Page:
At present the Canadian Handball Federation is working towards meeting criteria – like setting up an athlete council - which could potentially see them get at least partial funding from the government through Sport Canada.

Related: Crowdfunding can’t fill gap left by government cuts

“We don’t receive any funding. Zero dollars,” said Devlin of their current status. “There are certain regulations you need to have in place as a national federation to be eligible for funding and our federation has been working on a lot of those things … we’re taking steps, we’re moving in that direction, but obviously it’s moving too slow for us.”

Casper Bilton, one of Devlin’s Canadian teammates, is one of a handful of players currently playing professionally in Europe. The 24-year-old was born in Denmark to a Canadian father and a Danish mother, so he started playing handball at a young age. He currently plays for Ajax Copenhagen and says the difference in how the sport is perceived in Europe versus here in Canada is huge.

In Europe the top players would be akin to NHL stars, with the best making millions in salaries and endorsements. Denmark’s Mikkel Hansen – one of the world’s most well known players – will make $3.5 million over the course of his contract playing in France’s top handball league (LNH Division I).

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“I think Canadians would love it,” said Bilton of the sport. “It’s almost like hockey – it’s fast and it’s high scoring – and here you’re allowed to hit without gear.”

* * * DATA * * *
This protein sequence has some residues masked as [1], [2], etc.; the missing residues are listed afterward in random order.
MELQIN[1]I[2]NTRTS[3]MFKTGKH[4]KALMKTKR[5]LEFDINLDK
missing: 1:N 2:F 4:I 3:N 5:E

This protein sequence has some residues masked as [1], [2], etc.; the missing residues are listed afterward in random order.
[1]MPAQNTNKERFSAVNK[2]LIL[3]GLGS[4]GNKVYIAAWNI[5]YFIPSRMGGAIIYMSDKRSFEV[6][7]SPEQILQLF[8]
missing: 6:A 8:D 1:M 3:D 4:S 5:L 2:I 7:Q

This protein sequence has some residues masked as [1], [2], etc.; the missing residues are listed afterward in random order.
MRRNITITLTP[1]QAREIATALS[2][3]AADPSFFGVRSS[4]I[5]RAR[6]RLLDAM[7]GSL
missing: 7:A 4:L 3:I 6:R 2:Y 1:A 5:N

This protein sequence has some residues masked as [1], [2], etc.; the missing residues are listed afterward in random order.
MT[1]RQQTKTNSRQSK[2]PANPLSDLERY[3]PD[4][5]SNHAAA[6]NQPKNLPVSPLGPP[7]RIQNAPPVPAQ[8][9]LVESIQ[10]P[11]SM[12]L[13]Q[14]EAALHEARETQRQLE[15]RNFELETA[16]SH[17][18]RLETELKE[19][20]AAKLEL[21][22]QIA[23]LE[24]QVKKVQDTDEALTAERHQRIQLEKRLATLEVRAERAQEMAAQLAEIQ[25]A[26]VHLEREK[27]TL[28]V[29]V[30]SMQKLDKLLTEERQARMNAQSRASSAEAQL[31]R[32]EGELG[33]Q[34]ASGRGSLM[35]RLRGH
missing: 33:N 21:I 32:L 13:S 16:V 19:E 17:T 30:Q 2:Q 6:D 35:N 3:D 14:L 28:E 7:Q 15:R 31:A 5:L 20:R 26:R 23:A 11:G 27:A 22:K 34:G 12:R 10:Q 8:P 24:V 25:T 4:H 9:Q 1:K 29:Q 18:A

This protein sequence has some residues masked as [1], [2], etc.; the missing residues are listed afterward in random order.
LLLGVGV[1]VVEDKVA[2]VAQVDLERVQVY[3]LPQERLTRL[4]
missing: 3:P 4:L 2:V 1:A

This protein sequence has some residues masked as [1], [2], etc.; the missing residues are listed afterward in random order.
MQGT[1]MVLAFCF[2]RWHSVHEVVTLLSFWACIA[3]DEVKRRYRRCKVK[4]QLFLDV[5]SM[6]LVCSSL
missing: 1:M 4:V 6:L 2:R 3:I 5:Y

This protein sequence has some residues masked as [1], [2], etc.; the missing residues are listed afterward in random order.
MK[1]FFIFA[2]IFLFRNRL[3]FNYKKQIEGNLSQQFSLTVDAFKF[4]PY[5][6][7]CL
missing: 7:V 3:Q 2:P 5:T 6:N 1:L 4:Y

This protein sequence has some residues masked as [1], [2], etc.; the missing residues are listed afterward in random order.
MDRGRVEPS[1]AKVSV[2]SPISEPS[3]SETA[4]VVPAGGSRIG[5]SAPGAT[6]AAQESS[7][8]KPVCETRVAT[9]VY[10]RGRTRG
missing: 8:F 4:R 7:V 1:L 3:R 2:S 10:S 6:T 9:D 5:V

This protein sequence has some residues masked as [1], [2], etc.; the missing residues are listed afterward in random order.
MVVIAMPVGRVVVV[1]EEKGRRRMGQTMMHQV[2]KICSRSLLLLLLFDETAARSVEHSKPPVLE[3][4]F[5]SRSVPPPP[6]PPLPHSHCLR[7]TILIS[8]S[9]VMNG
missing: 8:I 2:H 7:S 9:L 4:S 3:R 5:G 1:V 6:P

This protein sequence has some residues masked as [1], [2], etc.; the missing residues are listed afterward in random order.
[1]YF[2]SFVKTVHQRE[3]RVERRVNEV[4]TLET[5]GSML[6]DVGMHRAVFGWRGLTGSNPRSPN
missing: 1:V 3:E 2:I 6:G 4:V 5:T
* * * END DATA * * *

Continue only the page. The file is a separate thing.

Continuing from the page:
Bilton believes if Canada can’t boost its own program financially, they should at least help their top players to make it to Europe where the infrastructure, support and competition are far superior. He points to countries like Brazil, who pump money into placing their players – male and female – in European leagues. Almost all of the players on Brazil’s Pan Am squad are playing professionally in Europe. Their men beat Canada 34-17 and are ranked 26nd in the world. Canada is ranked 48th.

“We need to find some funding to help Canadian players get to Europe,” said Bilton. “What the Brazilians and Chileans do, they get funding from their federations so they get some money to help their players go to Europe and play in a good league. We (in Canada) have so many talents in Tyrell (Johnston), Alexandre (Touzel) and our pivot Phil (Thibeault) – if they had funding to play in Europe they would be awesome players.”

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The National Crowdfunding Association of Canada (NCFA Canada) is a cross-Canada non-profit actively engaged with both social and investment crowdfunding stakeholders across the country.  NCFA Canada provides education, research, leadership, support and networking opportunities to over 1100+ members and works closely with industry, government, academia, community and eco-system partners and affiliates to create a strong and vibrant crowdfunding industry in Canada.  Learn more About Us or visit www.ncfacanada.org.